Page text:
In this section we let a selection of art lovers – from occasional buyers to art professionals – talk about their perception of art and preferences: where do they want to see art? Where do they purchase art, and above all: from which artists do they buy? Below, an interview with Sven Schlijper-Karssenberg (Sr. Copy & Content Manager ABN Amro, musical director for the GOGBOT Festival)
What does art mean to you?
Art opens the eyes and ears to what I want to call inverted souvenirs: brand new mirror images of memories triggered by art and projected on a future you’re trying to fill in.
Melankólia - Leaves, 2016, Satijn Payingay.
Did you get an appreciation of art from your parents or did you have to find your own way?
My parents have a penchant for beautiful things and history. They took me along on their trips and museum visits from an early age. We then visited castles, old city centres and other historical sites. Autonomous or contemporary art did not get much of their attention, which meant that we would visit the Louvre, but not the Centre Pompidou, let alone the Palais de Tokyo.
Stripes #7 size 1, 2018, Daan den Houter.
Where do you get your information about the ups and downs in the art world?
By actively sifting through Instagram, gallery newsletters, auction and sales sites, occasionally TV broadcasts (I tend to find interesting things on YouTube more often), the newspaper sporadically, tips from friends, art magazines, auction catalogues.
Where do you prefer to look at art?
The best way to look at art is in a museum that is almost completely deserted. In other words: in the half hour after opening or just before closing.
Surface Matter #5, 2019, Bram Braam.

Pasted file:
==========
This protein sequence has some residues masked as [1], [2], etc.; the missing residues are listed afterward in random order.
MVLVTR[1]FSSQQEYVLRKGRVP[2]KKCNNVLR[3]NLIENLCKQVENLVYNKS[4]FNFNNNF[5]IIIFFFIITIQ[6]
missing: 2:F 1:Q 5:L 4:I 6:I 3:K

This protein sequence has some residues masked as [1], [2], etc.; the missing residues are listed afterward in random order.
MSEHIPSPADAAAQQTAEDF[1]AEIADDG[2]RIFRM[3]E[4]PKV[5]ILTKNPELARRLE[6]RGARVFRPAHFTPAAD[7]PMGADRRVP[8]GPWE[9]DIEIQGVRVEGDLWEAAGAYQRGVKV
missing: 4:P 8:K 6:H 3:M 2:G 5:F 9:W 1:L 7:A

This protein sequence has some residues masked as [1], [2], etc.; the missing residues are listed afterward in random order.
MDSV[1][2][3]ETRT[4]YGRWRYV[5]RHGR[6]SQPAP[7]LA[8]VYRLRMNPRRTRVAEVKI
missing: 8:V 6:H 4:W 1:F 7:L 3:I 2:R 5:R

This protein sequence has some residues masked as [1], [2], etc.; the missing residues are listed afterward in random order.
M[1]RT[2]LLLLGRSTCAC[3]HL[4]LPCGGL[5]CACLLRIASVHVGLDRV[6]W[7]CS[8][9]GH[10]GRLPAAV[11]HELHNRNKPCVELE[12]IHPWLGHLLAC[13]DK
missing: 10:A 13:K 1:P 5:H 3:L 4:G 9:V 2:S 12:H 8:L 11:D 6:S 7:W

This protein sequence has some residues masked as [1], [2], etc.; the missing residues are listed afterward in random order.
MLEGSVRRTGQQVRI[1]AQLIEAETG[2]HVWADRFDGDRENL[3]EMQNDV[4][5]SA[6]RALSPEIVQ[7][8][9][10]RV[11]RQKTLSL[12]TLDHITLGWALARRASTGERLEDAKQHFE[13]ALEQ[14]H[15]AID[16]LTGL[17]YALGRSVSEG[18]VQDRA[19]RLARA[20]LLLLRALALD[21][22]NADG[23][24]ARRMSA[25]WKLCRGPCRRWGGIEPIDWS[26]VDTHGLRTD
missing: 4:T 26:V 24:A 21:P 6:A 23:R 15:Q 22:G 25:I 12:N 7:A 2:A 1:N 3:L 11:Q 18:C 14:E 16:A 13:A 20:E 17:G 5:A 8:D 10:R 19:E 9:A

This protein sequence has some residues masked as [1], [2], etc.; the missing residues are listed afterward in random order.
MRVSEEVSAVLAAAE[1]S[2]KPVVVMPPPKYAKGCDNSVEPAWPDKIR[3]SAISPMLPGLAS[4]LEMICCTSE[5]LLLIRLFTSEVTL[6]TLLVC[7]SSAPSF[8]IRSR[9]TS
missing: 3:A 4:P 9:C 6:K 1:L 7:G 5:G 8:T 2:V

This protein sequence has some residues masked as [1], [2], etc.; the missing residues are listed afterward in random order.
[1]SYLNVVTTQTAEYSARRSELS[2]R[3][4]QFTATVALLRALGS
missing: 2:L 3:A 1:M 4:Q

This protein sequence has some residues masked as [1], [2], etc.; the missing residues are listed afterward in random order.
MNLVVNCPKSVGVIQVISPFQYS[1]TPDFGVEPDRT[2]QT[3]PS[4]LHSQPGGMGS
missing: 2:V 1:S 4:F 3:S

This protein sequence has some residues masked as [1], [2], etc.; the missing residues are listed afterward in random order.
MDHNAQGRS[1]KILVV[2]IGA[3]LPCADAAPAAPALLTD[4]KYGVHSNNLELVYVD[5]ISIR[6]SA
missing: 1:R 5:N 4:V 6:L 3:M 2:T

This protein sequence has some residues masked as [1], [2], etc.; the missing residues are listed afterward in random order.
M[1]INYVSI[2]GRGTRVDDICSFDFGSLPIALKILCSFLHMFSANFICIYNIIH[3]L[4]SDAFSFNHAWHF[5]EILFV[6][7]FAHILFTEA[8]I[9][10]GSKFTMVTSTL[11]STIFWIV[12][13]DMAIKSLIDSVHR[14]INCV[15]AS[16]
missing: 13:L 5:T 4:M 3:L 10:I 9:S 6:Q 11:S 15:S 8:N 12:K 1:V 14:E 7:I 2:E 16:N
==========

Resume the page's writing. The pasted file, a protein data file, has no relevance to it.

How many times a year do you buy art?
Too often for the space on our walls, the time we have at our disposal, and the place in the cabinets where the artist books stand and lie. We’re looking for art and art finds us. If it's right, then it's right. We do not put a brake on that.
And where do you buy: in the gallery, at an art fair, at an auction or online?
Preferably in a gallery. The direct connection with the work is essential. And the conversation with the gallery owner completes the story if it goes well
Zonder titel (AR01), 2019, P.B. Van Rossem.
Is it important that you and your partner agree on a purchase?
We never completely disagree about a work. On the other hand, we do not agree 100% in all cases, and then trust comes into play will come.
Is there a gallery with which you have a special relationship?
We genuinely love Frank Taal and his bold and daring "roster". The group of artists he shows continues to surprise us. Galerie Van den Berge presented a stand at Art Rotterdam 2019 of which we literally wanted to buy every work. I must have a special bond with any gallery showing Navid Nuur. Martin van Zomeren shows great work.
Reboot, 2014, Mike Ottink.
If you had an unlimited budget, from whom would you purchase a work?
A large work by Gabriel Orozco and a few paintings by Francis Alÿs, a sculpture by Fred Sandback and one by Lawrence Weiner, plus a tableau by Jeff Wall, and a basketball drawing by David Hammons.
Who are your favourite artists?
We saw Satijn's work early on and fell in love with it. I bought a piece of work from her as an alternative engagement ring for my wife. We own several photos and artist books from Satijn, because she is one of the best photographers in the Netherlands.
Bram Braam: Bram combines minimalism and urban realism in a way that stacks story on story, yet never becomes explicit.
Jorrit Paaijmans: As far as we are concerned, he is the future of drawing in the Netherlands and beyond. His machines point the way to a post-human art form, while simultaneously showing the distinctively human sides of the creative process.
Untitled, 2016, Navid Nuur.
Gallery Viewer en Het Parool zijn op 18 april 2019 mediapartners geworden. De samenwerking bestaat uit een uitwisseling van content. Zo publiceert Het Parool wekelijks de rubriek ‘De keuze van…’ van Oscar van Gelderen en Manuela Klerkx in de krant en op de site.